A new set of videos about space stations and living in space starting with NASA’s latest Space to Ground report for the International Space Station:
** Expedition 69 Northrop Grumman Cygnus Cargo Craft Arrives at Space Station – Aug. 4, 2022 – NASA Video
Loaded with food, fuel, and supplies, the unpiloted Northrop Grumman Cygnus cargo craft arrived at the International Space Station Aug. 4 where it was installed to the nadir port of the Unity module. Cygnus launched from the agency’s Wallops Flight Facility in Virginia on Aug. 1 atop an Antares rocket and will remain docked to the space station for approximately two months on the company’s 19th resupply mission to the International Space Station for NASA. Northrop Grumman named the Cygnus spacecraft the S.S. Laurel Clark after late NASA astronaut Laurel Clark. Clark was a crew member of NASA’s STS-107 mission aboard space shuttle Columbia, successfully conducting 80 experiments while logging 15 days in space. She and her fellow STS-107 crew members tragically lost their lives when Columbia did not survive its re-entry into Earth’s atmosphere.
** Expedition 69 Northrop Grumman Cygnus Cargo Craft Secured to Space Station – Aug. 4, 2022 – NASA Video
** Russian Spacewalk 60 Animation – Aug. 8, 2023 – NASA Johnson
Roscosmos cosmonauts Sergey Prokopyev and Dmitri Petelin conduct a spacewalk August 9 out of the Poisk module at the International Space Station to attach three debris shields to the nearby Rassvet module where other hardware had been stowed prior to their relocation to the Nauka Multipurpose Laboratory Module. The two cosmonauts then attached a portable workstation to the end of the European Robotic Arm, allowing Prokopyev to ride at the end of the arm to test its sturdiness as it was operated from inside Nauka by cosmonaut Andrey Fedyayev. It was the 267th spacewalk in support of space station assembly, maintenance and upgrades, the eighth in Prokopyev’s career and the sixth for Petelin.
** Astronaut Sultan Alneyadi Answers International Space University Student Questions Aug. 1, 2023 – NASA
Aboard the International Space Station, Expedition 69 Flight Engineer Sultan Alneyadi of UAE (United Arab Emirates) answered questions about life and work on the orbiting laboratory during an in-flight event Aug. 1 with International Space University students in Sao Paulo, Brazil. Alneyadi is in the midst of a science mission living and working aboard the microgravity laboratory to advance scientific knowledge and demonstrate new technologies. Such research benefits people on Earth and lays the groundwork for future human exploration through the agency’s Artemis missions, which will send astronauts to the Moon to prepare for future expeditions to Mars.
** Expedition 69 Space Station Crew Answers Louisiana NASA ASTRO CAMP Student Questions – Aug. 8, 2023 – NASA Video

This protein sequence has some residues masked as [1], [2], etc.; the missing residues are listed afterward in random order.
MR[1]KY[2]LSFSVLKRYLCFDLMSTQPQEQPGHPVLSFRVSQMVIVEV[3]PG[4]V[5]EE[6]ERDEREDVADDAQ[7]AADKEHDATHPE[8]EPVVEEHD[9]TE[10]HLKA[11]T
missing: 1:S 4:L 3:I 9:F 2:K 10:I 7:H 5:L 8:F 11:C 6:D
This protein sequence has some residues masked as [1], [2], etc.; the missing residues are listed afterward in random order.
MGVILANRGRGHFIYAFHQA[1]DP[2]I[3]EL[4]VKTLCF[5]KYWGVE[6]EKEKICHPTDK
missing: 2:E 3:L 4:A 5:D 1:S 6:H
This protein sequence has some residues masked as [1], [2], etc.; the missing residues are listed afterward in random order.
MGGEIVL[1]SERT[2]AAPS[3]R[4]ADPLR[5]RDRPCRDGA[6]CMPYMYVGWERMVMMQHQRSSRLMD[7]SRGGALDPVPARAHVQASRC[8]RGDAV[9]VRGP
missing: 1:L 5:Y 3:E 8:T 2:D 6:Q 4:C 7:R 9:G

Aboard the International Space Station, Expedition 69 Flight Engineers Frank Rubio and Woody Hoburg of NASA answered questions about life and work on the orbiting laboratory during an in-flight event Aug. 8 with students in Louisiana. Rubio and Hoburg are in the midst of a science mission living and working aboard the microgravity laboratory to advance scientific knowledge and demonstrate new technologies. Such research benefits people on Earth and lays the groundwork for future human exploration through the agency’s Artemis missions, which will send astronauts to the Moon to prepare for future expeditions to Mars.
** Live Video from the International Space Station (Official NASA Stream) – NASA
Watch live video from the International Space Station, including inside views when the crew aboard the space station is on duty. Views of Earth are also streamed from an external camera located outside of the space station. During periods of signal loss due to handover between communications satellites, a blue screen is displayed.
The space station orbits Earth about 250 miles (425 kilometers) above the surface. An international partnership of five space agencies from 15 countries operates the station, and it has been continuously occupied since November 2000. It’s a microgravity laboratory where science, research, and human innovation make way for new technologies and research breakthroughs not possible on Earth. More: https://go.nasa.gov/3CkVtC8
Did you know you can spot the station without a telescope? It looks like a fast-moving star, but you have to know when to look up. Sign up for text messages or email alerts to let you know when (and where) to spot the station and wave to the crew: https://spotthestation.nasa.gov
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This week’s videos about space stations and living in space including NASA’s latest ‘Space to Ground’ report for the International Space Station: